Home » Authority to form election tribunals lies with ECP: CJP Isa
Asia Global News News Pakistan Politic

Authority to form election tribunals lies with ECP: CJP Isa

ISLAMABAD  –  Chief Justice of Pakistan (CJP) Qazi Faez Isa remarked that the Constitution is very clear that the authority to form election tribunals lies with the Election Commission.

The CJP gave these remarks while heading a two-member bench of the Supreme Court seized with the hearing of the appeal of the Election Commission of Pakistan regarding decision of the high court about formation of the election tribunals.

Justice Naeem Afghan was the other member of the bench.

ECP Lawyer Sikandar Bashir began his arguments, submitting that the case involves the interpretation of Article 219(c) of the Constitution.

Upon this, the Chief Justice asked for a brief on the facts of the case, to which the Election Commission’s lawyer said that on February 14, the Election Commission wrote letters to all High Courts for the formation of tribunals, as this is within the Election Commission’s authority.

The lawyer explained that lists of judges’ names were requested from all High Courts via letters.

The Lahore High Court provided the names of two judges on February 20, and both were notified for election tribunals. On April 26, two more judges were appointed as election tribunals.

During the hearing, the Chief Justice stopped the lawyer when he used the term “respected” for the High Court. Chief Justice Qazi Faez Isa remarked that calling the High Court “respected” is reserved for judges. He inquired whether in England, Parliament is referred to as “respected.”

He pointed out that in Pakistan, parliamentarians do not respect each other and often use abusive language. He questioned why the Election Commission is not referred to as “respected” and asked if it is not worthy of respect.

Subsequently, the Election Commission’s lawyer mentioned that there was no dispute until the formation of four tribunals. Justice Qazi Faez Isa asked whether the Chief Election Commissioner and the Chief Justice could not meet. He questioned why everything in Pakistan has to be made controversial, citing the dispute over the election date between the President and the Election Commission. He wondered why the Registrar of the High Court was writing letters and suggested that if the Chief Justice and the Election Commissioner had met, a resolution might have been found.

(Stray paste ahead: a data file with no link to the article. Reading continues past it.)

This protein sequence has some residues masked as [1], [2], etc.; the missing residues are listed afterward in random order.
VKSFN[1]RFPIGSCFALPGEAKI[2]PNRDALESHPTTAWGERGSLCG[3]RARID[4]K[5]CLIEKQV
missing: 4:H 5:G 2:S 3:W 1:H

Justice Naeem Akhtar Afghan added that there was no dispute with any High Court except the Lahore High Court, noting that tribunal proceedings in the Balochistan High Court were nearly complete.

Chief Justice Qazi Faez Isa asked if this was an issue of ego. The hearing was then adjourned until 11:30 AM, after which Chief Justice Qazi Faez Isa expressed anger towards the Election Commission over the conduct of elections and the establishment of election tribunals.

Chief Justice Qazi Faez Isa remarked that he could not understand why the Election Commission did not communicate with the Chief Justice of the Lahore High Court, as the Constitution does not prohibit such meetings. He questioned the necessity of making the Election Commission controversial and accused it of failing to conduct elections.

Additionally, Chief Justice Qazi Faez Isa raised questions about the presidential ordinance issued by acting President Yousuf Raza Gilani. He remarked that if governance is to be conducted by ordinance, then Parliament should be closed, stating that bringing ordinances is an insult to Parliament. He reiterated that the authority to form election tribunals lies with the Election Commission as clearly stated in Article 219 section (c). He criticized the complexity created by Supreme Court interpretations of the Constitution.

The Election Commission’s lawyer responded that he did not make the law and could not comment beyond generalities, and that he was not defending the ordinance. Chief Justice Qazi Faez Isa pointed out that he is responsible for cases in the Supreme Court and told the lawyer not to make excuses. The lawyer mentioned that there were about 62 judges in the Lahore High Court the last time he checked.

During the hearing, Chief Justice Qazi Faez Isa commented on the presidential ordinance concerning the formation of tribunals, questioning when the law for retired judges was made and how it could be changed through a presidential ordinance. He asked why an ordinance was brought after Parliament had already made a law, questioning the urgency that necessitated the ordinance. He suggested that the ordinance might interfere with the election process.

The lawyer explained that the ordinance was brought at the request of the cabinet and the Prime Minister. The CJP questioned whether the cabinet holds more significance than Parliament.

The Election Commission’s lawyer affirmed that Parliament holds more significance.  At this, CJP Isa remarked that the ordinance contradicted the High Court’s decision.

The CJP later stopped Salman Akram Raja from using the term “hand-picked” for judges.

He questioned whether there were reservations about some judges of the High Court and asserted that such comments about the Lahore High Court would not be accepted.

He said that the term “hand-picked” was used in the ordinance and questioned the necessity of the ordinance after Parliament had already made a law.

He mentioned that interference in elections might also be a concern.

The CJP asked Salman Akram Raja whether the ordinance had been challenged. On it, Salman Akram Raja responded that the ordinance was challenged in the Lahore and Islamabad High Courts.

CJP Isa remarked that the ordinance applies nationwide, so why it was challenged in different high courts?

Source: Pakistan Observer